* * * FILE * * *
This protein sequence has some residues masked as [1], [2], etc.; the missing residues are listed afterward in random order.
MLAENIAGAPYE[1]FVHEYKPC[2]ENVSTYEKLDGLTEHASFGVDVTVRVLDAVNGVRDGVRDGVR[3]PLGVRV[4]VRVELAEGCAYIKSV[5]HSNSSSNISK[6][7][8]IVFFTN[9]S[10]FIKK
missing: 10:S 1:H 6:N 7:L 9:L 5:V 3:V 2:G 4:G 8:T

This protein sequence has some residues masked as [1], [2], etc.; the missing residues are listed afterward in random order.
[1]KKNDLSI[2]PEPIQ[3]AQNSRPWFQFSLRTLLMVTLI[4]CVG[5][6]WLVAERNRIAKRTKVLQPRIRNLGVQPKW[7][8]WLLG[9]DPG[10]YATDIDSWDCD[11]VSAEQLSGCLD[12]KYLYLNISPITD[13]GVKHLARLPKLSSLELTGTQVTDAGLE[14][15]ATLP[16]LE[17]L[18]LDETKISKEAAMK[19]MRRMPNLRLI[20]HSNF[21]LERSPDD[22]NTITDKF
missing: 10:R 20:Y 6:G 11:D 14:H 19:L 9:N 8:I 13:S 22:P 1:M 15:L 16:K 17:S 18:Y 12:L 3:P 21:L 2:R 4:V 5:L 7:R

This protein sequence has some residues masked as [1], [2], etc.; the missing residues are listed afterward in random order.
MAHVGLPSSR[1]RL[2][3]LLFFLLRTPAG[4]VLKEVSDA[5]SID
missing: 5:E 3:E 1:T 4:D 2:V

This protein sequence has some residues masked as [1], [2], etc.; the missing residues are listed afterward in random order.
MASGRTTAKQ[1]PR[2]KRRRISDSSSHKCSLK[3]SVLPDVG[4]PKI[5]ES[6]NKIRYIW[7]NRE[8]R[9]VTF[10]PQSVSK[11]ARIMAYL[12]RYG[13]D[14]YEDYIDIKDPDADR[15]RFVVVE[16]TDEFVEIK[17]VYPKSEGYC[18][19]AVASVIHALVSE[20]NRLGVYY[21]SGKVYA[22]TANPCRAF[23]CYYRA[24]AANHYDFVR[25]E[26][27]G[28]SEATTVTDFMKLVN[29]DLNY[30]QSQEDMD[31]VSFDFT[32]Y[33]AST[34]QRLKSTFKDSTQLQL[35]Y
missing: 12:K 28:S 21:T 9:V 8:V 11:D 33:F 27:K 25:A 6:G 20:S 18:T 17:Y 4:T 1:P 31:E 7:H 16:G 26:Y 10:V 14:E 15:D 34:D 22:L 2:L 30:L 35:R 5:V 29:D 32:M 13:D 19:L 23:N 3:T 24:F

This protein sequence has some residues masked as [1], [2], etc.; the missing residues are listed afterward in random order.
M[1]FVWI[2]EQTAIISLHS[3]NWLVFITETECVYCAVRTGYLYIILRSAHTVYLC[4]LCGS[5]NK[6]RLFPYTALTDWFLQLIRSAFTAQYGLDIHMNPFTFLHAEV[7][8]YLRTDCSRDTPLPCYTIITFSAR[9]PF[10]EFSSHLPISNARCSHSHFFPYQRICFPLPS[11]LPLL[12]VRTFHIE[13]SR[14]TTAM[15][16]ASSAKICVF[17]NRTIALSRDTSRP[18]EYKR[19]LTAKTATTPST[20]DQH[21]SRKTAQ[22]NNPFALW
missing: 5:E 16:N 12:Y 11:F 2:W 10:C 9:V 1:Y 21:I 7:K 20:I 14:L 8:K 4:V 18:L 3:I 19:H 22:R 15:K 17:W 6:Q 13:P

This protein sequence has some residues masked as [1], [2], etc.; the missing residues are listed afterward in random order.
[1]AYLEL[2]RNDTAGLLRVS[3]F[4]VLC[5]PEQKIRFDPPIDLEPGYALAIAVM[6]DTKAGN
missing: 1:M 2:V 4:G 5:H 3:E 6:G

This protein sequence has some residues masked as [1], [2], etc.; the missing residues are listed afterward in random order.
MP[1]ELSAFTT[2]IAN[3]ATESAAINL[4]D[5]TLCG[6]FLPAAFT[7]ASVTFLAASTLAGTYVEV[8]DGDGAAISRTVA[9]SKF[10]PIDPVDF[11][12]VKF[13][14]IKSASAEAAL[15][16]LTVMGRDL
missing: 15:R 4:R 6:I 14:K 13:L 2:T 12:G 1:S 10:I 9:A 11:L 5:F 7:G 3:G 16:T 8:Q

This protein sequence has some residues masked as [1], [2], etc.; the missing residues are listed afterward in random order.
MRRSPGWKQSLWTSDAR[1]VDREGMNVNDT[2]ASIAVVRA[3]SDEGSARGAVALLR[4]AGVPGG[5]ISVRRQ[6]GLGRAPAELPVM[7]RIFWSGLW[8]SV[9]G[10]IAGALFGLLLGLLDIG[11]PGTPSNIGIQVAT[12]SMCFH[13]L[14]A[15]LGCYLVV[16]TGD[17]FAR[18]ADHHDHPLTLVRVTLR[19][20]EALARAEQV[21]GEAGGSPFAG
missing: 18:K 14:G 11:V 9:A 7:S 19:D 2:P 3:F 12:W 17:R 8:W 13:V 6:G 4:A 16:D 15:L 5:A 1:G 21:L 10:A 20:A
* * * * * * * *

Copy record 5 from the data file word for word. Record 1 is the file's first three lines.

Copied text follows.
This protein sequence has some residues masked as [1], [2], etc.; the missing residues are listed afterward in random order.
M[1]FVWI[2]EQTAIISLHS[3]NWLVFITETECVYCAVRTGYLYIILRSAHTVYLC[4]LCGS[5]NK[6]RLFPYTALTDWFLQLIRSAFTAQYGLDIHMNPFTFLHAEV[7][8]YLRTDCSRDTPLPCYTIITFSAR[9]PF[10]EFSSHLPISNARCSHSHFFPYQRICFPLPS[11]LPLL[12]VRTFHIE[13]SR[14]TTAM[15][16]ASSAKICVF[17]NRTIALSRDTSRP[18]EYKR[19]LTAKTATTPST[20]DQH[21]SRKTAQ[22]NNPFALW
missing: 5:E 16:N 12:Y 11:F 2:W 10:C 9:V 1:Y 21:I 7:K 20:I 14:L 8:K 4:V 18:L 3:I 19:H 22:R 15:K 17:W 6:Q 13:P